19 October 2008

The Carl Barks Story

This article, I feel, would only be muddled if I tried to talk up its significance in the world of Disney. So, without further ado, straight from the Winter 83/84 Disney News, written by Leonard Maltin, The Carl Barks Story: The Creator of Scrooge McDucks Moves Into the Limelight.
Who is the most widely read contemporary author in the world? James Michener? Robert Ludlum? Guess again.

Who is the most popular artist in the world? Picasso? LeRoy Neiman? Andy Warhol?

This may come as a surprise, but the most popular and widely read artist-writer in the world – by at least one educated estimate – is a man whom most people have never heard: Carl Barks.

You see, Carl Barks was the author and artist responsible for many of Walt Disney’s Donald Duck comic books for more than 20 years (and the creator of the immortal character Scrooge McDuck). Although he retired ten years ago, reprinted editions of his stories are still read by approximately 22 million people every month, all around the world.

Nobody Knew His Name
Bark’s obscurity is easy to explain: his name never appeared on any of his work – because artist and writers weren’t credited on most comic books. Barks himself was content to work in anonymity for many, many years.

Then, in the 1960s, as comic book “fandom” spread throughout the land, a few knowledgeable buffs learned the identity of the man behind the most fanciful stories – and flavorful drawings – in those Disney conic monthlies. Just as Barks was easing into retirement, he began to receive fan letter and invitations to appear at comic collectors’ conventions.

In 1971, with a much-reduced work schedule, Barks had some free time and agreed to do an oil painting for one fan who longed for an “original” of his favorite Uncle Scrooge comic book cover. Although he’d never painted seriously before in his life, Barks rose to the challenge – with the help of his wife, Gare, herself a talented artist. He copied the original cover, but decided to paint the ducks in a realistic, three-dimensional style; the effect was startling, but the fan who commissioned the painting was delighted and paid Barks the agreed-upon sum of$150 for his work.

Word got around that barks was willing to do these paintings, he began receiving other commissions and soon had more than he could fill. The price began to jump as well. By the time he stopped painting the Ducks in oil, in 1976, Carl had finished 122 separate works – and in the years since then, some of these paintings have been resold for as much as $60,000.

Not bad for a little-known artist who, until his 70th birthday, had never tried an oil painting.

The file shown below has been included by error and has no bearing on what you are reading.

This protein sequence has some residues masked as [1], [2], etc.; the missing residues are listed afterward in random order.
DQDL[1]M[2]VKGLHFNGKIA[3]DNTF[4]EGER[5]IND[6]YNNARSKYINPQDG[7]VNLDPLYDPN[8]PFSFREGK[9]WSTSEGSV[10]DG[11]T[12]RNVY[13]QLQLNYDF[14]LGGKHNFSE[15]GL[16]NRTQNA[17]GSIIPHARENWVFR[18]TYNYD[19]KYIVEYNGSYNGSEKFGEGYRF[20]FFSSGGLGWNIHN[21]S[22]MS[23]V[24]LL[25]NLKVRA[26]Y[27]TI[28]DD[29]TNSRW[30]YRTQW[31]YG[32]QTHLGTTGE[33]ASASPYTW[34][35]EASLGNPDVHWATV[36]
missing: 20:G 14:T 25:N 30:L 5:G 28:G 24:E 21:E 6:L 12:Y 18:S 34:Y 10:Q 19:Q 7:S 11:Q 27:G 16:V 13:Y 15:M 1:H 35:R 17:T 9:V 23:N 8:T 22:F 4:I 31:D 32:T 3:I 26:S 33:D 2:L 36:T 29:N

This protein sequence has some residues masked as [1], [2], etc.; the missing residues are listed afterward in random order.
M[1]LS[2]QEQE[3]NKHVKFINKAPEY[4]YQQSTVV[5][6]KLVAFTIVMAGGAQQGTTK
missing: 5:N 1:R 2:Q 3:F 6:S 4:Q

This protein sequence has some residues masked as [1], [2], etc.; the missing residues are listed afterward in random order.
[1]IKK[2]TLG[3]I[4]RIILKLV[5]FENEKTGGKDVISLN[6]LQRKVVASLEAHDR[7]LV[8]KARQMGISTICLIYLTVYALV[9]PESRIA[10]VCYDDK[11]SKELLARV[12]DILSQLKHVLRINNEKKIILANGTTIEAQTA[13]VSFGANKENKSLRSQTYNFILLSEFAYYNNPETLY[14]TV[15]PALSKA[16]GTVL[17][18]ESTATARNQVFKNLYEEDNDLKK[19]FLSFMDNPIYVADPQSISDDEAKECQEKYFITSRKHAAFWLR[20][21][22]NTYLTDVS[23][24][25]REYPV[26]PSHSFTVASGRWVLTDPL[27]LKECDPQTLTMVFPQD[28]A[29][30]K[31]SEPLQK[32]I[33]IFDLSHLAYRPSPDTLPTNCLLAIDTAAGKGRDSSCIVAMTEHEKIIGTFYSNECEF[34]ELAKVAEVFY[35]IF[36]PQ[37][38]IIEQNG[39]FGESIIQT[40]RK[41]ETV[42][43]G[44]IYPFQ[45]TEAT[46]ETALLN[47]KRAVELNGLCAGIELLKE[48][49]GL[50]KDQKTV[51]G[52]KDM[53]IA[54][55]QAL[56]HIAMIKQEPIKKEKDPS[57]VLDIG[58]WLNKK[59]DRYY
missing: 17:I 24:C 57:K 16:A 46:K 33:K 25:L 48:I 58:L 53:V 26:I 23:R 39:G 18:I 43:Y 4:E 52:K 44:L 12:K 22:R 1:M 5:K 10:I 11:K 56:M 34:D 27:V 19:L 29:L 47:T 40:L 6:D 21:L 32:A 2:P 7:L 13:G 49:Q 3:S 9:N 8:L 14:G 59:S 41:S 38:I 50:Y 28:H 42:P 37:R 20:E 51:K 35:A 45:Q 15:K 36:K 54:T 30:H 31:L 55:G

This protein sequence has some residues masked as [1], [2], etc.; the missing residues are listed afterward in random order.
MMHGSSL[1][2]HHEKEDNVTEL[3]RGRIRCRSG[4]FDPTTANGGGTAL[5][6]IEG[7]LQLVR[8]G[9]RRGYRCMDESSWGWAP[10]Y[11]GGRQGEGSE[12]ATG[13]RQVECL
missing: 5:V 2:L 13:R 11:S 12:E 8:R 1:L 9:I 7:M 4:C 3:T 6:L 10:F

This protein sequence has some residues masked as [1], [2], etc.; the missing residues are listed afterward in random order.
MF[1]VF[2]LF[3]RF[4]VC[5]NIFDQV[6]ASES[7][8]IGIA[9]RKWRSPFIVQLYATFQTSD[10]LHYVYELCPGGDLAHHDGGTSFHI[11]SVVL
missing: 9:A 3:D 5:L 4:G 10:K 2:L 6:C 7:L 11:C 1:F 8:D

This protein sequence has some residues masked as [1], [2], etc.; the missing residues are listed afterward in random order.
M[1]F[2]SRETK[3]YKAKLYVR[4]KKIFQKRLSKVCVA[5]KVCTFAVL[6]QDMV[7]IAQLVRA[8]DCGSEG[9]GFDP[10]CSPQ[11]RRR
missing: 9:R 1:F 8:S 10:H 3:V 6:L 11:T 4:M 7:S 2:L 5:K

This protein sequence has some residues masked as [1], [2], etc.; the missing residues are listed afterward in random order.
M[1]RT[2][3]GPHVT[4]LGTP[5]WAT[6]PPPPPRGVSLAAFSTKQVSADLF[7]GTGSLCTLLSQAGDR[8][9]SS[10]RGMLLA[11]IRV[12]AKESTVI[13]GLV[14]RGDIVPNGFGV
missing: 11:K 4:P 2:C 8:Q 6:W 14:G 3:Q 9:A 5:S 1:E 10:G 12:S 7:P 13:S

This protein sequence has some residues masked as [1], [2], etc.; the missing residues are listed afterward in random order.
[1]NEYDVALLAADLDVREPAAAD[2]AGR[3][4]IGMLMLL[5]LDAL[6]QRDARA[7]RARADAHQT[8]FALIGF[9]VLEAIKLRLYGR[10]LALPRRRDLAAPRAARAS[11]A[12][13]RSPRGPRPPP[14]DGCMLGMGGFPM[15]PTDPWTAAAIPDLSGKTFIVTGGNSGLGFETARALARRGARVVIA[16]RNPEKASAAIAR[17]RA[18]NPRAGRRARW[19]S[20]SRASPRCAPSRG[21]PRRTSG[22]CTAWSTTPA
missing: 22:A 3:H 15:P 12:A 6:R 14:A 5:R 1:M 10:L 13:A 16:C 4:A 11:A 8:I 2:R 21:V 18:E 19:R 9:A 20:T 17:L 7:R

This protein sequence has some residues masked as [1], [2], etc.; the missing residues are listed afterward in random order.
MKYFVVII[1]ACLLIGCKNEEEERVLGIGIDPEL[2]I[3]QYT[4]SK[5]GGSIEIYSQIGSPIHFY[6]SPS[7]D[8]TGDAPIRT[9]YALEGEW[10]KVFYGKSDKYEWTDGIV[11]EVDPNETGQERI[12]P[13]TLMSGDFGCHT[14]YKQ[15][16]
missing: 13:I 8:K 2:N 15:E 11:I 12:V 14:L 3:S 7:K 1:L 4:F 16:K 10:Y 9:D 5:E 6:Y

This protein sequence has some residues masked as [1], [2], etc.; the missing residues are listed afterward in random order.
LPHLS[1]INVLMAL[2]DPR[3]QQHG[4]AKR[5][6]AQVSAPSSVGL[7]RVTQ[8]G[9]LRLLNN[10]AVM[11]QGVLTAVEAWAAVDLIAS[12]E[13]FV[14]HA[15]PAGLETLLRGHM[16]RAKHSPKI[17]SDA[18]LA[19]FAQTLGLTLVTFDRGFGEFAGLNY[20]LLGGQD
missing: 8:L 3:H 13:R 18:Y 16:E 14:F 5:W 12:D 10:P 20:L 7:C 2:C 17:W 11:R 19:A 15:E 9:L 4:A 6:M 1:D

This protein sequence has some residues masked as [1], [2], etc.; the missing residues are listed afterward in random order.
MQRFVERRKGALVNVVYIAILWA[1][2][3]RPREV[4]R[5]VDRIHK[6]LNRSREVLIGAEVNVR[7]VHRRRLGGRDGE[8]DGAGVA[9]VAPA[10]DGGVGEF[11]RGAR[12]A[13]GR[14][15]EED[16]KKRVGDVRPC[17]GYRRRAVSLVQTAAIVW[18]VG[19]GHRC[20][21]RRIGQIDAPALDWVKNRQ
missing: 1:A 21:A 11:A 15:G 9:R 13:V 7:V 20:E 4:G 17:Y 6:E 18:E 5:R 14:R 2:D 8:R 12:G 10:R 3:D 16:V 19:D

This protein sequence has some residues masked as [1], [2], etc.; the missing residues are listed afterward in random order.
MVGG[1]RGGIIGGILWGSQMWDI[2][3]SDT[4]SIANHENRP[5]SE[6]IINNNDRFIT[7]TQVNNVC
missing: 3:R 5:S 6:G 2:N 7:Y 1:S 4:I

At Long Last, Recognition
The barks saga continues to unfurl: In 1982 he was honored by the publication of not one, but three costly books celebrating his work. Uncle Scrooge McDuck: His Life and Times, a sumptuous, limited edition (5,000 copies, almost all sold), sells for $159.95 and gathers some of his best comic stories, in oversize, newly colored pages, with notes and comments by Barks himself and a signed lithograph “suitable for framing.”

The Fine Art of Walt Disney’s Donald Duck is an even more limited run (1,875 books, also nearly sold out), priced at $200 with reproductions of all 122 Barks oil paintings, along with a biographical easy and the “lineage” of each portrait. And Carl Barks and the Art of the Comic Book is a full-fledge book-length study of the Master by a longtime devotee, Michael Barrier.

The Scrooge McDuck book was the first to reach the marketplace and generated an unusual amount of attention in the press, including feature stories in both Time and Newsweek. The amount of coverage was matched only by the enthusiasm expressed by each reporter and reviewer. Obviously most of them grew up on Carl Barks’s comic books in the 1950s and ‘60s, and were happy to revisit those comics and find them still so entertaining. Jay Cocks, writing in Time, declared that the contents of this book made up “strong evidence that Scrooge and his creator Carl Barks belong in the great mainstream of American folklore.”

And one other prominent fan expressed his admiration in a foreword to the book itself. George Lucas, the creator of Star Wars and co-creator of Raiders of the Lost Ark, calls Carl’s comics “a priceless park of our literary heritage.”

If this strikes some people as mere hyperbole, all doubt should be erased by an examination of the artist’s vintage work.

The Plot and More
In “Land beneath the Ground,” Uncle Scrooge begins to worry that his money vault – the size of an entire city block – could be threatened by earthquakes. With “five billion quintuplatillion umptuplatillion multuplatillion impossibidillion fantasticaltrillion dollars” at stake, he hires a crew to dig underground in search of fault lines, but those professionals are scared away by the sound of strange voices. Inevitably, Donald Duck and his nephews (Huey, Dewey, and Louie) follow Scrooge into the mine shaft to see what’s up – and discover a strange race living miles underground. These goonlike creatures “roll around like balled-up armadillos and talk like movie cowboys,” and call themselves Terries and Fermies. Their main sport in life is causing earthquakes, which they do in constant competition. Their next target: a pillar that is the main support of Duckburg!